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How a state attacks its citizens
“This new report from the TC - which is an extensive document with more than 500 pages - shows the situation to be a great deal worse than originally feared. It talks of an increasing cost to the tune of 705 million euros”, explains Vasconcelos.
“In the end, we don’t know for sure which contracts these are”, though, according to Vasconcelos, they are referred to in the report as “hidden benefits”
“On top of this, there’s another 4.3 million euros of costs for private-public partnerships. This spells disaster for the State, disaster for taxpayers and disaster for the public exchequer”.
“Worse: income (from the tolls) covers only 20-30% of these costs. Independent of traffic, concessionaries have had their income assured. This is absolutely ruinous! The TC states that contracts hugely benefit the concessionaries, which include the banks involved”.
The spokesman for the Algarve’s Commission for Users of the Via do Infante (A22) adds: “Another point that the TC raises is that there was no socio-economic impact study done, vis-à-vis the road user, and road safety!”
Vasconcelos points out that there has been an increase in the number of traffic accidents on secondary roads and short-cuts - as more and more drivers try and avoid not just the tolls but the frustration of jams along the congested EN125.
In February 2011 we asked Vasconcelos if he thought it was possible to halt the introduction of motorway tolls. We ask him now if he thinks their reality can be reversed?
“I think it can, yes. It is now a proven fact that they have been an terrible mistake! Happily a lot of Algarve politicians who contributed to this social and economic disaster are now reviewing their positions. Even the socialist Miguel Freitas has suggested suspending tolls in August. The PSD’s Mendes Bota has suggested “definitively suspending tolls” if they show themselves to be too harmful to the Algarve… It’s just a great pity that these people forgot to say anything like this at the time parliament was voting”, he considers.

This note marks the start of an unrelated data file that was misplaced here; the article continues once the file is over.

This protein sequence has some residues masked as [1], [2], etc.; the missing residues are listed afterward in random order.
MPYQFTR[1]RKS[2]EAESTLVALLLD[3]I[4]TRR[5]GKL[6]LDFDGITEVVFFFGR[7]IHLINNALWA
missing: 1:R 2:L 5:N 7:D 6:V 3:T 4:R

Vasconcelos refers also to objections against the tolls and various proposals mooted by left wingers (BE / PCP) in the Assembleia da República.
Talking about the repairwork to the EN 125 which has been left abandoned and incomplete, Vasconcelos admits it is “yet another stumbling block” in the sorry story.“The Spanish feel extremely offended. This was meant to be a toll-free area. The tolls are having a very negative impact on life in Andalusia, as well”.
But how has the fight gone, this far? “We’ve had 10 demonstrations in less than a year – some better attended than others. But I think the situation is going to get a lot worse. The cuts to holiday “subsídios” are going to keep a lot of people from coming to the Algarve. The increase in IVA on restaurants is causing a wave of bankruptcies. We’re convinced all this will cause outbreaks of fury and a lot of indignation here in the Algarve…” In June, there’s a further protest planned – this time with the Spanish – along the Guadiana bridge.
As for Europe, “we handed in a petition to the European Commission some months ago, in which we considered the tolls to be illegal. We’ve still not had a reply. We’re also waiting for a bid for an injunction that we lodged at Loulé tribunal last April to be decided upon. It’s another aspect of the judicial fight”.
“In terms of mobility, the Algarve has regressed 20 years,” he concludes.